Jennifer explained why that kind of confidence and courage matters by stating “one lesson I come back to often is that fear is good. Early in my career, I’d been successful in a position for a few years when I had the opportunity to take on a larger role. I told one of my mentors I was a little scared to leave the comfort of my existing position for this new challenge. She said, ‘if it makes you scared to do it, then it’s worth doing because that means you are growing.’ I followed her advice and haven’t looked back since. This advice drives me to embrace change, to try new tactics and explore future trends. No one learns anything new doing the same things they’ve always done. No one forges new paths by being comfortable. Fear is good. Fear drives us to succeed. That fear you feel when taking on a new challenge is how you know it’s worthwhile.”

Jennifer also added this final piece of advice for other professional women. “Don’t water-down your sentences with words like ‘just,’ ‘actually,’ maybe,’ or ‘sort-of.’ Some examples include ‘I just want to add a thought,’ ‘I actually have a question,’ ‘That sort-of makes me uncomfortable’ or ‘Maybe you should leave.’ These modifiers undermine what we are really saying. And remember to promote yourself. So often, women are taught it’s impolite to tout our talent, experience, and success. It’s not. It’s good business. Get your voice out there – create a podcast, write articles about industry trends, speak at events – advocate for yourself. Finally, know your own worth and learn to negotiate for what you deserve.”

What challenges do you think women face because of their gender?

Stephanie Hart, EVP and GM, Digital Analytics said, “The past few years have highlighted that there are still many parts of the world and workplace that allow misogyny and a ‘boys club’ mentality. Every person who speaks out against even a small transgression helps to chip away at discrimination and improve the world for all women. Just because Acronym is such a safe environment, we can’t pretend that things that happen in politics and the media don’t impact the way women are treated daily elsewhere.”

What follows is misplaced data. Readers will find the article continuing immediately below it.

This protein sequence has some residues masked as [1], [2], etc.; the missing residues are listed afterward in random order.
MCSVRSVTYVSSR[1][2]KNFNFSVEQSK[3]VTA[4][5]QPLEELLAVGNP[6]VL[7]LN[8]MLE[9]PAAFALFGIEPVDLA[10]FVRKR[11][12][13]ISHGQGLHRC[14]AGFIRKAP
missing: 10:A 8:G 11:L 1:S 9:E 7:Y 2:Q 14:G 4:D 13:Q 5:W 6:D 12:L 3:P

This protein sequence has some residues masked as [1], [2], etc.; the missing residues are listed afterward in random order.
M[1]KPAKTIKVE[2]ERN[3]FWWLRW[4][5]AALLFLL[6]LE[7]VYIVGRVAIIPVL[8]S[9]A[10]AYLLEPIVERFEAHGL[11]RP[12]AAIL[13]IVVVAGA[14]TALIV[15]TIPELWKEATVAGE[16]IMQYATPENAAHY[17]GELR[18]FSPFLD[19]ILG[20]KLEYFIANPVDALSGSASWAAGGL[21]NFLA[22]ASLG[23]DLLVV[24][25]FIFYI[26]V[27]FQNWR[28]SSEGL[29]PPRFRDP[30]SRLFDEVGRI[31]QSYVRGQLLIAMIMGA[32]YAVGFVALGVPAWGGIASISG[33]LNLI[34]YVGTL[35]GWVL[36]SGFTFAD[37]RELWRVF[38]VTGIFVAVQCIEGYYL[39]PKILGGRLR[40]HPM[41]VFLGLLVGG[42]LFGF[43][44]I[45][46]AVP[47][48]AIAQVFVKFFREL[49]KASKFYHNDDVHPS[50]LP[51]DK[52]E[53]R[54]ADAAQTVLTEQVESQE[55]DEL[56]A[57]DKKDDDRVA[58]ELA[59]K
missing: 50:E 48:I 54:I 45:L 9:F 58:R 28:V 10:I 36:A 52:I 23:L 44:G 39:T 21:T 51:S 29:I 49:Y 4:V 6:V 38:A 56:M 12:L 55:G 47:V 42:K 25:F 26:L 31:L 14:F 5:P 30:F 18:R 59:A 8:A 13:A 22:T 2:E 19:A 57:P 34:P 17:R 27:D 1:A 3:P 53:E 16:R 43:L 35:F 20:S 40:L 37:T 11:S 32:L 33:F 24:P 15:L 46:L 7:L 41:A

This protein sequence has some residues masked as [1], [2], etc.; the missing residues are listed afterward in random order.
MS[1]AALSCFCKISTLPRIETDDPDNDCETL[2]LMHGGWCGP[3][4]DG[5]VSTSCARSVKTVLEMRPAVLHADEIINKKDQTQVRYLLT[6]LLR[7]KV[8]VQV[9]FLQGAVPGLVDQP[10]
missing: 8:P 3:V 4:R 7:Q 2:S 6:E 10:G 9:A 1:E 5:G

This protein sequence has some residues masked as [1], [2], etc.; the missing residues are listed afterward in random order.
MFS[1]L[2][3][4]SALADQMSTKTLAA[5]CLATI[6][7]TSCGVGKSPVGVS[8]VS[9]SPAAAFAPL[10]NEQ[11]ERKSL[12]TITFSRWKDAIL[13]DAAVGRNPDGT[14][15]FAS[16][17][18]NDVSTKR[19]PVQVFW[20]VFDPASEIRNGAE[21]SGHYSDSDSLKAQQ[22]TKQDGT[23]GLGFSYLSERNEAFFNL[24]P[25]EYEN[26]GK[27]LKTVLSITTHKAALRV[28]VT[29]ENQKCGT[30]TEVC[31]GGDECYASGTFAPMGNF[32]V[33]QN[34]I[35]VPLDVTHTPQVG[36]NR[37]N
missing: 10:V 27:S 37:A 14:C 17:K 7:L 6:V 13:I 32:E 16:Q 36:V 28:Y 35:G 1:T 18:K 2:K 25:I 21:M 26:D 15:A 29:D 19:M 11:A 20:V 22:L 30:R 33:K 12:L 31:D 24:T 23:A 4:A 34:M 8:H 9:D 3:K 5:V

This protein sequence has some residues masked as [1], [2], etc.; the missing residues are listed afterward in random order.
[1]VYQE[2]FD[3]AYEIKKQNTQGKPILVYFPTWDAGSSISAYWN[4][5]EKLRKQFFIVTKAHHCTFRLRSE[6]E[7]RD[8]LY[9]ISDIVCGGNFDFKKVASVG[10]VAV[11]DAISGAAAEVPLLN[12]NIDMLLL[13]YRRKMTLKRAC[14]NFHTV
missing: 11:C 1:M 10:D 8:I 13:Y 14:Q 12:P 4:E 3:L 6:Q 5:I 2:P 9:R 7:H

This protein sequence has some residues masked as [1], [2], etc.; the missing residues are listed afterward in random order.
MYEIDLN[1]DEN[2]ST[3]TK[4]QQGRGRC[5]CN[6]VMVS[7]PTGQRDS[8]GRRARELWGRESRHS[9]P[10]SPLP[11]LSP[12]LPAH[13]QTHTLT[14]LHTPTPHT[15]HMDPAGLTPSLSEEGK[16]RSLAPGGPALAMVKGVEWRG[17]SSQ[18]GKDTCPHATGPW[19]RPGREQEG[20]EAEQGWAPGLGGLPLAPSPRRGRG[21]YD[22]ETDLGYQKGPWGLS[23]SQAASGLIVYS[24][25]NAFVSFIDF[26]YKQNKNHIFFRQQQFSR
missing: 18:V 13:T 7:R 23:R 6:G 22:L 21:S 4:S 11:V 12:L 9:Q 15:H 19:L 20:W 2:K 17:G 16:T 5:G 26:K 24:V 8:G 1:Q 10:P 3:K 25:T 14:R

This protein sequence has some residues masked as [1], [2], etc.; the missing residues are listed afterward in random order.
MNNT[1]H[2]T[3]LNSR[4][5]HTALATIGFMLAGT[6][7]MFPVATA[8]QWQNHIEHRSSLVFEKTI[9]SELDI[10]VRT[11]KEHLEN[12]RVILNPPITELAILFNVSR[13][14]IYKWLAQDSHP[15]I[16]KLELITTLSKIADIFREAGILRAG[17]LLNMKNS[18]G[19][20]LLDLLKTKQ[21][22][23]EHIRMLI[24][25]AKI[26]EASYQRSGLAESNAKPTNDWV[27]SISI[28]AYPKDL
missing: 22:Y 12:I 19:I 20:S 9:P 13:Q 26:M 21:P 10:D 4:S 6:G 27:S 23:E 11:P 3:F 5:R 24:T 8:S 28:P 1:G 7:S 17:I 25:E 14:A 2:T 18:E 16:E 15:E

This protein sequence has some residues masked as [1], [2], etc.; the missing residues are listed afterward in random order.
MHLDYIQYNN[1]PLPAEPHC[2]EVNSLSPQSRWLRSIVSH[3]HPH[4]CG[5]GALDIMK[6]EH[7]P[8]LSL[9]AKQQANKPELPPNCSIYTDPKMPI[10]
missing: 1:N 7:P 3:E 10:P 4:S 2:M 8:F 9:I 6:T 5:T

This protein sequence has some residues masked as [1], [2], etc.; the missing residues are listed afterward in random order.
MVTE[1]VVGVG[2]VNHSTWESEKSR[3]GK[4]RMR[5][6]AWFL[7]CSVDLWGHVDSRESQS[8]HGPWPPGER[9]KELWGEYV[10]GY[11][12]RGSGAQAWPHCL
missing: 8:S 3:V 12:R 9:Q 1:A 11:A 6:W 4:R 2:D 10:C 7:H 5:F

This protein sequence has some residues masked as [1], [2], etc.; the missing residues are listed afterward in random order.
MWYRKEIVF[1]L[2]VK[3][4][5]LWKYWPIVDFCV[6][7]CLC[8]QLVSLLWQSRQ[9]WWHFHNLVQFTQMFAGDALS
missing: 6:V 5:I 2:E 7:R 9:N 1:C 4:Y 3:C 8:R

But there is a lot that women can do to overcome and even preemptively address these challenges. Stephanie explains, “I’ve worked with and for many wonderful women throughout my career who have taught me lessons such as listen before you speak, stand your ground with a smile, embrace challenges and change, and maintain your own credit history. One of the biggest myths that needs to be broken is held by women – that they need to be 100% prepared and able to accept a new professional challenge. I see under-qualified men winging it all the time while well-qualified women sit back and doubt themselves. Of course, this is a massive generalization, but I think more women need to have the confidence to fail.”

Finally, Stephanie offers this advice, “Don’t be apologetic because you must balance life and work. Don’t think that this inevitable balancing act makes you less valuable in the workplace.”

When or how do you feel most empowered?